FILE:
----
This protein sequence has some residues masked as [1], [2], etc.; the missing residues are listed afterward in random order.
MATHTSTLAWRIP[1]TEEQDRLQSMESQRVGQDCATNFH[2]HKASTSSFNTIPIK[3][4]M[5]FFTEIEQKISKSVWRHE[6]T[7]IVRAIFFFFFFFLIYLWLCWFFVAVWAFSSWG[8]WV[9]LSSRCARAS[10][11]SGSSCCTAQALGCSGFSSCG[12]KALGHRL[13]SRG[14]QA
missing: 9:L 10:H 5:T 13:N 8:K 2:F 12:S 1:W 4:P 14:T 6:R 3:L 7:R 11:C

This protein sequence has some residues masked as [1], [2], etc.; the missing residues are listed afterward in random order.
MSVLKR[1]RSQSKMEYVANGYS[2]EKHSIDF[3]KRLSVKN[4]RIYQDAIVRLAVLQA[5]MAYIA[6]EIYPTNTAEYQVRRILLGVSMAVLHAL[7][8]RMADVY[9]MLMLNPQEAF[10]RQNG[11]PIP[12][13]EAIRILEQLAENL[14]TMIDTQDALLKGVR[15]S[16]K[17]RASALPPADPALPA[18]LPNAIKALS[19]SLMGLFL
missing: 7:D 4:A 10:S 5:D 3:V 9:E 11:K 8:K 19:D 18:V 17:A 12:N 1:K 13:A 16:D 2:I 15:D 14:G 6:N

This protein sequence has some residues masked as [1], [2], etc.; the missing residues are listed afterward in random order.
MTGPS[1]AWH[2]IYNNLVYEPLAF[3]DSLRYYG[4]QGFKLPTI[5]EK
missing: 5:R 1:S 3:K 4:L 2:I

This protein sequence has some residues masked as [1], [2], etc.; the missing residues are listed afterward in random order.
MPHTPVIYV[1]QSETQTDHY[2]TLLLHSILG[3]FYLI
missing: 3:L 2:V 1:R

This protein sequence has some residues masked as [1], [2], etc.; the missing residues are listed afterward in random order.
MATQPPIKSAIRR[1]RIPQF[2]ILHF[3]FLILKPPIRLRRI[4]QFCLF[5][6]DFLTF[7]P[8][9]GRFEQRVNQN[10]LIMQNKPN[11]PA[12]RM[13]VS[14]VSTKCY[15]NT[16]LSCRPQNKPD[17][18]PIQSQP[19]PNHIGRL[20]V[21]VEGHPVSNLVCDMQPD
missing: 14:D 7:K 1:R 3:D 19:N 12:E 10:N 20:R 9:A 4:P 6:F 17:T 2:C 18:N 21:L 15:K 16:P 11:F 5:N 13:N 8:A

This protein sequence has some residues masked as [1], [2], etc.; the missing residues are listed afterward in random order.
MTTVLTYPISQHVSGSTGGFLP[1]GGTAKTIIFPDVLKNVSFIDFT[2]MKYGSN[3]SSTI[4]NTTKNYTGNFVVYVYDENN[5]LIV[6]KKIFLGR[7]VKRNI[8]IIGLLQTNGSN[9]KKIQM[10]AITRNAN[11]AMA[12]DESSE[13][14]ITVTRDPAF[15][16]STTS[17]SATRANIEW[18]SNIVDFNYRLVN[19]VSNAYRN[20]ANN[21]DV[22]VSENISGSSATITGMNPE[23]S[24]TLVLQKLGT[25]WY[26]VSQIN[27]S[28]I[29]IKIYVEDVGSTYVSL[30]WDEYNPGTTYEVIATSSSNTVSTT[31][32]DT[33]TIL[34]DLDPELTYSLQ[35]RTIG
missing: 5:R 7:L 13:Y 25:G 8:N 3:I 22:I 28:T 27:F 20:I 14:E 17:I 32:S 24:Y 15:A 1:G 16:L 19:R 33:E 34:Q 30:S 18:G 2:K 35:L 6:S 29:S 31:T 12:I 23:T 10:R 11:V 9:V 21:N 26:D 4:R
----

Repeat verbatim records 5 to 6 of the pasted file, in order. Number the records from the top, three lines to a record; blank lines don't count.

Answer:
This protein sequence has some residues masked as [1], [2], etc.; the missing residues are listed afterward in random order.
MATQPPIKSAIRR[1]RIPQF[2]ILHF[3]FLILKPPIRLRRI[4]QFCLF[5][6]DFLTF[7]P[8][9]GRFEQRVNQN[10]LIMQNKPN[11]PA[12]RM[13]VS[14]VSTKCY[15]NT[16]LSCRPQNKPD[17][18]PIQSQP[19]PNHIGRL[20]V[21]VEGHPVSNLVCDMQPD
missing: 14:D 7:K 1:R 3:D 19:N 12:E 10:N 20:R 9:A 4:P 6:F 17:T 2:C 18:N 21:L 15:K 16:P 11:F 5:N 13:N 8:A

This protein sequence has some residues masked as [1], [2], etc.; the missing residues are listed afterward in random order.
MTTVLTYPISQHVSGSTGGFLP[1]GGTAKTIIFPDVLKNVSFIDFT[2]MKYGSN[3]SSTI[4]NTTKNYTGNFVVYVYDENN[5]LIV[6]KKIFLGR[7]VKRNI[8]IIGLLQTNGSN[9]KKIQM[10]AITRNAN[11]AMA[12]DESSE[13][14]ITVTRDPAF[15][16]STTS[17]SATRANIEW[18]SNIVDFNYRLVN[19]VSNAYRN[20]ANN[21]DV[22]VSENISGSSATITGMNPE[23]S[24]TLVLQKLGT[25]WY[26]VSQIN[27]S[28]I[29]IKIYVEDVGSTYVSL[30]WDEYNPGTTYEVIATSSSNTVSTT[31][32]DT[33]TIL[34]DLDPELTYSLQ[35]RTIG
missing: 5:R 7:L 13:Y 25:G 8:N 3:I 22:I 28:T 27:F 20:I 14:E 17:I 32:S 24:Y 15:A 1:G 16:L 19:R 33:E 34:Q 30:S 18:G 2:K 35:L 6:S 29:S 31:T 12:I 23:T 10:R 11:V 9:V 21:N 26:D 4:R